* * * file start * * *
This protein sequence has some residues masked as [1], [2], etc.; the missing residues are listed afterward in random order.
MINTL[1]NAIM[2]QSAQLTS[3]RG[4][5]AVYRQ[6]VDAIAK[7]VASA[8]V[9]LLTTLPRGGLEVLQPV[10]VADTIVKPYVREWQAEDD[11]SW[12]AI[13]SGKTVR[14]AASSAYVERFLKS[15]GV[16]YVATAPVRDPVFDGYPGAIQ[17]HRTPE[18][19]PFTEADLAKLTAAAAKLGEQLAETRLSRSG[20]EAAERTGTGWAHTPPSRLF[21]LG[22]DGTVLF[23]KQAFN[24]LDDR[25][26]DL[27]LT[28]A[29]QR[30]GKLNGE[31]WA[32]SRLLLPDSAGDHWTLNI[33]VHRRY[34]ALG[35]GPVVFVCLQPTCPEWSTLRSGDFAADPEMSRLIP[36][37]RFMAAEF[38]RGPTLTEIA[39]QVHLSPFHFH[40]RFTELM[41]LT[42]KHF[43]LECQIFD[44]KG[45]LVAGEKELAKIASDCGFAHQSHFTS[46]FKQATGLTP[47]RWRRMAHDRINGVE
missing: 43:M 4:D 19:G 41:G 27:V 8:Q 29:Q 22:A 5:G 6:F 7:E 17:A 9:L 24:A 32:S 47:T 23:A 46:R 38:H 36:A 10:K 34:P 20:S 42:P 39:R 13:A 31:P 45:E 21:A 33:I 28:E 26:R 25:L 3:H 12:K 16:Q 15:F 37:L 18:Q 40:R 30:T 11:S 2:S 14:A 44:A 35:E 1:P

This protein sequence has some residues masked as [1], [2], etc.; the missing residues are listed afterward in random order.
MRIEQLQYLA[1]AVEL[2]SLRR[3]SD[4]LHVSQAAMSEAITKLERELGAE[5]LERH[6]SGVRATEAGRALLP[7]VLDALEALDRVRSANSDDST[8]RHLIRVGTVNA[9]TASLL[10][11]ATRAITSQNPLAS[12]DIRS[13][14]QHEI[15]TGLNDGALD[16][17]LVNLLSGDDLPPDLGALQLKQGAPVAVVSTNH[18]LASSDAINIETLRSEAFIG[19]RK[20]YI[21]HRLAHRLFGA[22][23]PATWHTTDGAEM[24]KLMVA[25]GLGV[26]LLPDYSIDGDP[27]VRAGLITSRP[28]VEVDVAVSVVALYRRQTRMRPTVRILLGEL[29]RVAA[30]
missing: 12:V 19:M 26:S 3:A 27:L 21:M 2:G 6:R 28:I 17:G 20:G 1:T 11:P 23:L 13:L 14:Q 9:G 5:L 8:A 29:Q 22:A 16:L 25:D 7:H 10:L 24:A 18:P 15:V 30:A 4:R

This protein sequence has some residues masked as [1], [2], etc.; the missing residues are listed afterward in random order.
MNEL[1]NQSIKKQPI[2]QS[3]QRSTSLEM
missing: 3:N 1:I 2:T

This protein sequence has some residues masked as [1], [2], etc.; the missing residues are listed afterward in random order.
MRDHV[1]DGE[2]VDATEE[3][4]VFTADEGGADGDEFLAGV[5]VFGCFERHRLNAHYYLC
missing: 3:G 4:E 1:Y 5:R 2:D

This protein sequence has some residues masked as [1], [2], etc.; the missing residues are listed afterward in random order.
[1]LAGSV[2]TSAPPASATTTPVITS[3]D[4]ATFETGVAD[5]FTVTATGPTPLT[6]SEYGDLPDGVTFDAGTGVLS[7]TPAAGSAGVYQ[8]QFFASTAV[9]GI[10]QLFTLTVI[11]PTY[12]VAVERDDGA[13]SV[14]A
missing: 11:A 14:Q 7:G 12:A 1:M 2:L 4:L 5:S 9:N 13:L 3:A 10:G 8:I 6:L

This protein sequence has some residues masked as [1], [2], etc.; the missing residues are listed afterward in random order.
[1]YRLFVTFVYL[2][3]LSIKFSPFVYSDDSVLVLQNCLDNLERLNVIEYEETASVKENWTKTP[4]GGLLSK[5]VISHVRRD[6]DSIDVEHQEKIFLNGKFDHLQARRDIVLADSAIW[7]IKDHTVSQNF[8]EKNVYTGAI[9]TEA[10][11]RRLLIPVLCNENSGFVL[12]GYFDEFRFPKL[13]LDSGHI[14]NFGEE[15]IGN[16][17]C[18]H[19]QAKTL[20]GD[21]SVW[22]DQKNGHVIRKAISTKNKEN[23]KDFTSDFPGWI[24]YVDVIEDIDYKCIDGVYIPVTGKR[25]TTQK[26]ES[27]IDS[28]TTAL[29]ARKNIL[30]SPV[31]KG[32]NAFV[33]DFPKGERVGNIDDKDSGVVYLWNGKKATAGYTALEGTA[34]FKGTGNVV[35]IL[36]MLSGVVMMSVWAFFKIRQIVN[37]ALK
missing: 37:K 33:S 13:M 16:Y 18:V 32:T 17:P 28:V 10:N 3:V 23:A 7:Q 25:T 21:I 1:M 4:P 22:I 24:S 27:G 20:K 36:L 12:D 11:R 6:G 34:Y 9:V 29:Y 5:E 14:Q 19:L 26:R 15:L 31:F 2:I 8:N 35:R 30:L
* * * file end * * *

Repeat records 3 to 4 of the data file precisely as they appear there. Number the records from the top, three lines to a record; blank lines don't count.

This protein sequence has some residues masked as [1], [2], etc.; the missing residues are listed afterward in random order.
MNEL[1]NQSIKKQPI[2]QS[3]QRSTSLEM
missing: 3:N 1:I 2:T

This protein sequence has some residues masked as [1], [2], etc.; the missing residues are listed afterward in random order.
MRDHV[1]DGE[2]VDATEE[3][4]VFTADEGGADGDEFLAGV[5]VFGCFERHRLNAHYYLC
missing: 3:G 4:E 1:Y 5:R 2:D